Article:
Different distributions may be used depending on the kind of provided data. By default, the Poisson and negative binomial distributions are fitted to count data, whereas the binomial and beta-binomial distributions are used with incidence data. Either Randomness assumption (Poisson or binomial distributions) or aggregation assumption (negative binomial or beta-binomial) are made, and then, a goodness-of-fit comparison of both distributions is made using a log-likelihood ratio test.

## Usage

fit_two_distr(data, ...)

# S3 method for default
fit_two_distr(data, random, aggregated, ...)

# S3 method for count
fit_two_distr(
data,
random = smle_pois,
aggregated = smle_nbinom,
n_est = c(random = 1, aggregated = 2),
...
)

# S3 method for incidence
fit_two_distr(
data,
random = smle_binom,
aggregated = smle_betabinom,
n_est = c(random = 1, aggregated = 2),
...
)

## Arguments

data

An intensity object.

...

Additional arguments to be passed to other methods.

random

Distribution to describe random patterns.

aggregated

Distribution to describe aggregated patterns.

n_est

Number of estimated parameters for both distributions.

## Value

An object of class fit_two_distr, which is a list containing at least the following components:

 call The function call. name The names of both distributions. model The outputs of fitting process for both distributions. llr The result of the log-likelihood ratio test.

Other components can be present such as:

 param A numeric matrix of estimated parameters (that can be printed using printCoefmat). freq A data frame or a matrix with the observed and expected frequencies for both distributions for the different categories. gof Goodness-of-fit tests for both distributions (which are typically chi-squared goodness-of-fit tests).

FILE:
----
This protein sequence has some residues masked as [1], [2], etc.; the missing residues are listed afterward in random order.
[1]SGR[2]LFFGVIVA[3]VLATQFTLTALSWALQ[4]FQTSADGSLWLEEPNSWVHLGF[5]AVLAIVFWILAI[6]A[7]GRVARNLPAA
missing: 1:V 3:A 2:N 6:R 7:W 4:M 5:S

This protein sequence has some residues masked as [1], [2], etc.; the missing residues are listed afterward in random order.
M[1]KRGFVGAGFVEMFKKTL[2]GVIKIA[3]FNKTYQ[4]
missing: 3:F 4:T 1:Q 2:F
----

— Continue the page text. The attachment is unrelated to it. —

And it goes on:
## Details

Under the hood, distr_fit relies on the smle utility which is a wrapped around the optim procedure.

Note that there may appear warnings about chi-squared goodness-of-fit tests if any expected count is less than 5 (Cochran's rule of thumb).

## References

Madden LV, Hughes G. 1995. Plant disease incidence: Distributions, heterogeneity, and temporal analysis. Annual Review of Phytopathology 33(1): 529–564. doi:10.1146/annurev.py.33.090195.002525

## Examples

# Simple workflow for incidence data:
my_data <- count(arthropods)
my_data <- split(my_data, by = "t")[[3]]
my_res  <- fit_two_distr(my_data)
#> Warning: Chi-squared approximation may be incorrect.
#> Warning: Chi-squared approximation may be incorrect.
summary(my_res)
#> Fitting of two distributions by maximum likelihood
#> for 'count' data.
#> Parameter estimates:
#>
#> (1) Poisson (random):
#>        Estimate  Std.Err Z value    Pr(>z)
#> lambda 11.68254  0.43062  27.129 < 2.2e-16 ***
#> ---
#> Signif. codes:  0 ‘***’ 0.001 ‘**’ 0.01 ‘*’ 0.05 ‘.’ 0.1 ‘ ’ 1
#>
#> (2) Negative binomial (aggregated):
#>       Estimate   Std.Err Z value    Pr(>z)
#> k     3.308038  0.742318  4.4564 8.336e-06 ***
#> mu   11.682540  0.916690 12.7443 < 2.2e-16 ***
#> prob  0.220675  0.040883  5.3977 6.748e-08 ***
#> ---
#> Signif. codes:  0 ‘***’ 0.001 ‘**’ 0.01 ‘*’ 0.05 ‘.’ 0.1 ‘ ’ 1